Kaspersky Lab is one of the largest cybersecurity firms in the world, and has been responsible for discovering some of the most advanced malware in existence. However, a recent report indicates that the company has been modifying harmless files to look like malware in order to trip up competing products and throw up false positives.
The exclusive report from Reuters claims that Kaspersky was not happy with competitors borrowing from its research, without contributing any findings of their own. Anti-virus companies share knowledge by swapping samples and submitting it to third party aggregators. In this case, Kaspersky was doing all the sharing and was not getting anything in return.
Annoyed by the situation, founder Eugene Kaspersky ordered his team to modify common files to look like malware. These modified files were then submitted to the aggregator, where other anti-virus teams would add them to their own database of malicious files. If the modification had enough resemblance to the original file, both would be flagged as malware and quarantined. Essentially, this would lead to a large number of false positives.
The campaign targeted companies like Microsoft, AVG Technologies, and Avast Software; who all ended up disabling portions of their customers’ computers. However, these companies did not comment on any allegations against Kaspersky; but did admit to attempts at introducing false positives over the years.
Naturally, Kaspersky (both the company and its founder) itself has denied any sort of wrongdoing in this case. It also said that it did not believe that the attacks could have come from within the industry itself “as it would have a very bad effect on the whole industry.”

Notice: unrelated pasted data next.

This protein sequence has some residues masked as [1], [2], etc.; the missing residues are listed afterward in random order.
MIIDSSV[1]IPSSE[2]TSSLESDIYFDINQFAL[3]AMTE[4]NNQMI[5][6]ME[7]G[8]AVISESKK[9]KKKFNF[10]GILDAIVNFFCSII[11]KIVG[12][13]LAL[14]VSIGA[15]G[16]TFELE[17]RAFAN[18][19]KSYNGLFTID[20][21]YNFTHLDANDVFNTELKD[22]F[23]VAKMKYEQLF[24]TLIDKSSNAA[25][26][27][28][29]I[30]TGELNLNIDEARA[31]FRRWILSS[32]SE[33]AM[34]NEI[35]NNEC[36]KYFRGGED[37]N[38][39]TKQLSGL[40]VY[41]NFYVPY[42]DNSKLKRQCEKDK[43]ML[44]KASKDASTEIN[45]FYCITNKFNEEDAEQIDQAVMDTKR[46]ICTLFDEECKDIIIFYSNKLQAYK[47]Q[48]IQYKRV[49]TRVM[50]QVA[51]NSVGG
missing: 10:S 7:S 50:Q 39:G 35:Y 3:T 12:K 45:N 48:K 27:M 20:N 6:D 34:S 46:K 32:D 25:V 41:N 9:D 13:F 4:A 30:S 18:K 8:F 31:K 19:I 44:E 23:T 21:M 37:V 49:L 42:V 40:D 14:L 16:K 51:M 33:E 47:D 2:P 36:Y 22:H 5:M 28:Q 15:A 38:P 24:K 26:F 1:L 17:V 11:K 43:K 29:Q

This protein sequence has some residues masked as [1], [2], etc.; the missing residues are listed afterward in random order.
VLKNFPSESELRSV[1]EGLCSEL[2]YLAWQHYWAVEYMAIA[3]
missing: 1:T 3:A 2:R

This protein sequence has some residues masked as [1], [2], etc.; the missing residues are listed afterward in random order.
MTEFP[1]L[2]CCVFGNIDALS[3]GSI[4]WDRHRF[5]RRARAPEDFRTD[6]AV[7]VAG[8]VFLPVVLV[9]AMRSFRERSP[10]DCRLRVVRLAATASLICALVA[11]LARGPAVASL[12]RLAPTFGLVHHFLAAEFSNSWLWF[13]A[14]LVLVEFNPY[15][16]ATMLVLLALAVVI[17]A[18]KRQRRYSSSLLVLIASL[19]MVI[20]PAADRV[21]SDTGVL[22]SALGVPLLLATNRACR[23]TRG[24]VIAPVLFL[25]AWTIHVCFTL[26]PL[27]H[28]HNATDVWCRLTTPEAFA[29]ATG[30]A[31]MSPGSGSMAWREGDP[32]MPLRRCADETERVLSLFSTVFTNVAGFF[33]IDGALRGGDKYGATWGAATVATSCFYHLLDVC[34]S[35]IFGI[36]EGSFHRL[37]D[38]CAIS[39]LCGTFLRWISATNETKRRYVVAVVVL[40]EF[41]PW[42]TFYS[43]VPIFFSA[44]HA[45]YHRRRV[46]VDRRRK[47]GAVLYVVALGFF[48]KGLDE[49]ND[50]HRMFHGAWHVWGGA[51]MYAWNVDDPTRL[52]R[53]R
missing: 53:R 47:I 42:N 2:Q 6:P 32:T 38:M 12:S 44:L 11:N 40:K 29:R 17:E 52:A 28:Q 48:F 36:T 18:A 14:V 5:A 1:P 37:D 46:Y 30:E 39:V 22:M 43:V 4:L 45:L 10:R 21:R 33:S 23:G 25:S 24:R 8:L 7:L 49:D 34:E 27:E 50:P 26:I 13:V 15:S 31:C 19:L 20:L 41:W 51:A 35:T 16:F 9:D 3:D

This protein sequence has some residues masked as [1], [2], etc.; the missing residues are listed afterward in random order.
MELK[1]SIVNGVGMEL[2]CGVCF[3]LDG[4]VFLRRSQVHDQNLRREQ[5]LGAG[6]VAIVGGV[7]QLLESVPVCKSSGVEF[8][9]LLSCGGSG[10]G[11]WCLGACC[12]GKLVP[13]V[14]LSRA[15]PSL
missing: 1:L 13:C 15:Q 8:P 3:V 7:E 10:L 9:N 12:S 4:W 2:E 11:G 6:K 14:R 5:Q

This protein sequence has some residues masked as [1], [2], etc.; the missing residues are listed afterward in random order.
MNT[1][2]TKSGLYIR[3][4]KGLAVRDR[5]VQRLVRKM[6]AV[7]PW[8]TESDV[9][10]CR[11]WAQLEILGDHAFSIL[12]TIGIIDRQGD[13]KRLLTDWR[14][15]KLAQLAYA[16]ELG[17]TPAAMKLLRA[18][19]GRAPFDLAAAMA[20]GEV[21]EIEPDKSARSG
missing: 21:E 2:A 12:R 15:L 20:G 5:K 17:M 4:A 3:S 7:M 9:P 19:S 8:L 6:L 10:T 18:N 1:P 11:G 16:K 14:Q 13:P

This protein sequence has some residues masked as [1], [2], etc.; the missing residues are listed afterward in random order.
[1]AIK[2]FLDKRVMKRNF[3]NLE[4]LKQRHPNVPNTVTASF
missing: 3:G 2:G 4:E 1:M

Update: Kaspersky has offered an explanation for what actually happened with the modified files:
“In 2010, we conducted a one-time experiment uploading only 20 samples of non-malicious files to the VirusTotal multi-scanner, which would not cause false positives as these files were absolutely clean, useless and harmless. After the experiment, we made it public and provided all the samples used to the media so they could test it for themselves. We conducted the experiment to draw the security community’s attention to the problem of insufficiency of multi-scanner based detection when files are blocked only because other vendors detected them as being malicious, without actual examination of the file activity (behavior).
After that experiment, we had a discussion with the antivirus industry regarding this issue and understood we were in agreement on all major points. Read more here.”
In other words, there is nothing to see here. It was just a bunch of disgruntled employees trying to stir up controversy using leftover files from a five year old experiment.